How does the executive pay gap influence audit fees? The roles of R&D investment and institutional ownership

Research output: Journal Publications and Reviews (RGC: 21, 22, 62)21_Publication in refereed journalpeer-review

3 Scopus Citations
View graph of relations


Related Research Unit(s)


Original languageEnglish
Pages (from-to)677-707
Journal / PublicationJournal of Business Finance and Accounting
Issue number5-6
Online published13 Dec 2019
Publication statusPublished - Jun 2020


Using a sample of US firms from 2003–2014, this study examines how the executive pay gap affects audit fees for firms with different levels of R&D investment and institutional ownership. Consistent with managerial power theory, we find that the executive pay gap is positively associated with audit fees, and that the positive association is attenuated by intense R&D investment and higher institutional ownership. We also find that the executive pay gap more strongly affects audit fees after the passage of the 2010 Dodd–Frank Act and the PCAOB's 2012 call to identify the audit risk related to executive incentive compensation. Additional analyses show that the moderating effects of R&D investment and institutional ownership on the pay gap–audit fees association are not conditional on auditor tenure, but the moderating effect of institutional ownership is stronger for firms hiring specialist auditors. Collectively, our findings suggest that auditors consider the business context, such as innovation initiative and external monitoring, when assessing audit risk related to the executive pay gap.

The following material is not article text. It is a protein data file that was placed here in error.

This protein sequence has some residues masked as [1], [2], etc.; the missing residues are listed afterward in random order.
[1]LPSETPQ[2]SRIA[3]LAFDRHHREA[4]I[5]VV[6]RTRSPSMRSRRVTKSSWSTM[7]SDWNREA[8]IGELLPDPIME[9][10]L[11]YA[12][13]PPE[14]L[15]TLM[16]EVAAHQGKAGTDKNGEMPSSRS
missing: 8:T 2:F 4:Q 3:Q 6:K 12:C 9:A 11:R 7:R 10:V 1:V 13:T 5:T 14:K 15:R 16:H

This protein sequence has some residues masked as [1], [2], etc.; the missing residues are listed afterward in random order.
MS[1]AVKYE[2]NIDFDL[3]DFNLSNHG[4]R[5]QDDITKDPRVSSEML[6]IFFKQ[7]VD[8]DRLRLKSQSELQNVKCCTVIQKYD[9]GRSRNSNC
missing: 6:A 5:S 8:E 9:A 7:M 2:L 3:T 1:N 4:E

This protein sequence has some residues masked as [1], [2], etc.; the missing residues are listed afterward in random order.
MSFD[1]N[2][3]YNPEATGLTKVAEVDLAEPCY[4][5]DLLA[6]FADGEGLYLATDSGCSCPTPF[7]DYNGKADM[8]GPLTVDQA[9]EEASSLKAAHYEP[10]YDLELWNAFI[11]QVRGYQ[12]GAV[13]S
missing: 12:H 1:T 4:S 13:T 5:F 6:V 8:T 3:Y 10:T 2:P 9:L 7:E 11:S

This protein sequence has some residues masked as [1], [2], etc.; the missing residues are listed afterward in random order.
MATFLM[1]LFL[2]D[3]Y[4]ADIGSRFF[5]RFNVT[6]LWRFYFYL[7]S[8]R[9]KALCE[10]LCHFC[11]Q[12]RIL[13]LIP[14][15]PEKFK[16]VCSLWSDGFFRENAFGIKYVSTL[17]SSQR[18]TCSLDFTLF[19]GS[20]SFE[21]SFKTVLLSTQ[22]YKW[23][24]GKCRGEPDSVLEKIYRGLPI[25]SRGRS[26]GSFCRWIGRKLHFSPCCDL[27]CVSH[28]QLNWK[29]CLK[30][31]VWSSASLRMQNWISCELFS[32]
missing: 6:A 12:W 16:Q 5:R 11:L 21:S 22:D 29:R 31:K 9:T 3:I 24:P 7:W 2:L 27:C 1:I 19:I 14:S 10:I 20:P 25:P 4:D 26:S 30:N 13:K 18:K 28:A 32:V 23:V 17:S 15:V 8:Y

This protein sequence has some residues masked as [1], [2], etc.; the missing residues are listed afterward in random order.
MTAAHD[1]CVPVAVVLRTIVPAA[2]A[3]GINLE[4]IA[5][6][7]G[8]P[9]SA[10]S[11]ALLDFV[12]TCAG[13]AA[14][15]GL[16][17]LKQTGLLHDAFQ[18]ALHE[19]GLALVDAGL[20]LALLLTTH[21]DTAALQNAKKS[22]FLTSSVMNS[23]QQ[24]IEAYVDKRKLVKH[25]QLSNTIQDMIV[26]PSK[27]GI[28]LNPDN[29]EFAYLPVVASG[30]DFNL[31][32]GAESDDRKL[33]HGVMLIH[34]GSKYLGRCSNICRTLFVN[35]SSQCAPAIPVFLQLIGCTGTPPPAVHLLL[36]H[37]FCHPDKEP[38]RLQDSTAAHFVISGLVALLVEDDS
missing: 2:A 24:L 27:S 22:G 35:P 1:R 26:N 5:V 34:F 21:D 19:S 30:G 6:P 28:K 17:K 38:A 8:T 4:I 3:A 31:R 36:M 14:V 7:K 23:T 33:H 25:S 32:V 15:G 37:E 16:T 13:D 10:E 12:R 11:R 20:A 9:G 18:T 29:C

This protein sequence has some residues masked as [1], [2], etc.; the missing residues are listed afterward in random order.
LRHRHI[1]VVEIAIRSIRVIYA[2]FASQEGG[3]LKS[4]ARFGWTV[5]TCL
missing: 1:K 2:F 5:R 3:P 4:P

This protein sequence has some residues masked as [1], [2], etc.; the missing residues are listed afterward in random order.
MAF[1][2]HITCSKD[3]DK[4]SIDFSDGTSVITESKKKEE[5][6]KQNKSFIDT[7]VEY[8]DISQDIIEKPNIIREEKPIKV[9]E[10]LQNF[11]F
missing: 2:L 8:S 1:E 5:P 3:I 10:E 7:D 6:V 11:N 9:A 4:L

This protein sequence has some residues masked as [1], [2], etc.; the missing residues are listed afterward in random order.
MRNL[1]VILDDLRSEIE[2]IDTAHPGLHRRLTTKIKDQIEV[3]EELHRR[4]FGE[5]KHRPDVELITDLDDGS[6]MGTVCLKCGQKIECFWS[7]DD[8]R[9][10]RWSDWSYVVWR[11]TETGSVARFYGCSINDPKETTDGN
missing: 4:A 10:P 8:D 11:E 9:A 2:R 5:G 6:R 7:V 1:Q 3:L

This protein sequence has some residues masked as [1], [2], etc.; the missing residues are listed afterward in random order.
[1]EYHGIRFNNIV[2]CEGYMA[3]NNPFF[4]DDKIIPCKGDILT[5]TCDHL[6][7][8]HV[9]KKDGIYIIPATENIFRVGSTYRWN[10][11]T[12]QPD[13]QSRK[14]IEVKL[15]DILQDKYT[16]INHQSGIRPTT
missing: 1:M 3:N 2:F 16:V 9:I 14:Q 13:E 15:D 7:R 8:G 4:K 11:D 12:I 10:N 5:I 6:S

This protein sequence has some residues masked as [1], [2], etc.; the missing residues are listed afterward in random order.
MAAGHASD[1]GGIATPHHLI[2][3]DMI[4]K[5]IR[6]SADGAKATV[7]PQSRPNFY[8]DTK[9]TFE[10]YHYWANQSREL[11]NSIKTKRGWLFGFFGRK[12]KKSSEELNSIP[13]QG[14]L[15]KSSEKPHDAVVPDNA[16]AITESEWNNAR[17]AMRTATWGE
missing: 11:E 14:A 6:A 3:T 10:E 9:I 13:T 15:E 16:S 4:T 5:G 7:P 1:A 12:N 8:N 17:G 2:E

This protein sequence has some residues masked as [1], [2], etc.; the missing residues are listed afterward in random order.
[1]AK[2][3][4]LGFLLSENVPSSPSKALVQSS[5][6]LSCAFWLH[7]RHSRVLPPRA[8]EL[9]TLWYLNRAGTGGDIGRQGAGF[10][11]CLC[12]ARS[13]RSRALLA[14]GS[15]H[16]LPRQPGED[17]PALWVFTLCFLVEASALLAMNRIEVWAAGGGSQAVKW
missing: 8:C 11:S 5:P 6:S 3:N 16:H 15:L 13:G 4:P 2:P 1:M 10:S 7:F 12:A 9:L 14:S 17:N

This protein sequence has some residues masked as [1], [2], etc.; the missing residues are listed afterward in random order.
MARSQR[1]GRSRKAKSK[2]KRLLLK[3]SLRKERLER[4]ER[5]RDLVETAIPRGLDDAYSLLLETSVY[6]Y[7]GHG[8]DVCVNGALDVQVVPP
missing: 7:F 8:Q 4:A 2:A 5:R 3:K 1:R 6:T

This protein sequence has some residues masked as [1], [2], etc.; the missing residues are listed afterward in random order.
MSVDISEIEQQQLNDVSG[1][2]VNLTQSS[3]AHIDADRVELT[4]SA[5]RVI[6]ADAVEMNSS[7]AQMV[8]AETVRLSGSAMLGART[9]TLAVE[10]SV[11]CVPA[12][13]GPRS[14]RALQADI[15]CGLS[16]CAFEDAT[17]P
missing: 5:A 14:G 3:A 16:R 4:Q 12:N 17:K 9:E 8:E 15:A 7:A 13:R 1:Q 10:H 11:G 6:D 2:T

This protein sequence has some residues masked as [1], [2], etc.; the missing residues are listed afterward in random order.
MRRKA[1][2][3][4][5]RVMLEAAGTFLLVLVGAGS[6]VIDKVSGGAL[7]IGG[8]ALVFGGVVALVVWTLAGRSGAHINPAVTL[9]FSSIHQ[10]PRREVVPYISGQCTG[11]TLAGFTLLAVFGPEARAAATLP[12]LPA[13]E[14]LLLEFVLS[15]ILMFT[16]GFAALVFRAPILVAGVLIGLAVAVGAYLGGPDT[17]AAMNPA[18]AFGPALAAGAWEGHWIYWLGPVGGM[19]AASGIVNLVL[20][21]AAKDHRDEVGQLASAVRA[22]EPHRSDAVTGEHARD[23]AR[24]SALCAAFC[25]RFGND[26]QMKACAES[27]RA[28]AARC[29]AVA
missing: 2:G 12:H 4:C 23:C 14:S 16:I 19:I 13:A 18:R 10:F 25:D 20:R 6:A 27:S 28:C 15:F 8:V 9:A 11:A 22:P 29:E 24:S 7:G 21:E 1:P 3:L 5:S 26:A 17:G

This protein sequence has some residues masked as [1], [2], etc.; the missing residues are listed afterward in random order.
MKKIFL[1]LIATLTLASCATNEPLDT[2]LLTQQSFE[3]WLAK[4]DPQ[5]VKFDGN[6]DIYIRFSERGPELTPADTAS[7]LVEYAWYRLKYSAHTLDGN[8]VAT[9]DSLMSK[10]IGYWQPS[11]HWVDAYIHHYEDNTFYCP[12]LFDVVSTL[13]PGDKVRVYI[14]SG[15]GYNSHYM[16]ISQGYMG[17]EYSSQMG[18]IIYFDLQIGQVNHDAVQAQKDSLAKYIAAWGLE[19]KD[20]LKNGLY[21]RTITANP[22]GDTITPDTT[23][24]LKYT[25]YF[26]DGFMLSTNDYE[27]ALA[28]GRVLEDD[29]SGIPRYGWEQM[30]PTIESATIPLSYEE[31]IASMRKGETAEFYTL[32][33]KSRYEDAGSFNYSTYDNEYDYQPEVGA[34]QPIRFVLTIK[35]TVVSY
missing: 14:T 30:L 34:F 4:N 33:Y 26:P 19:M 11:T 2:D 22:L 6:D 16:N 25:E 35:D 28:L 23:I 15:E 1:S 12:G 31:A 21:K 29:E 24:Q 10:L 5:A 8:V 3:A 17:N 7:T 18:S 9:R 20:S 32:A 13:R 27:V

Research Area(s)

  • audit fees, auditor tenure, executive pay gap, G30, institutional ownership, M12, M42, M52, managerial power, R&D investment, specialist auditor, tournament incentives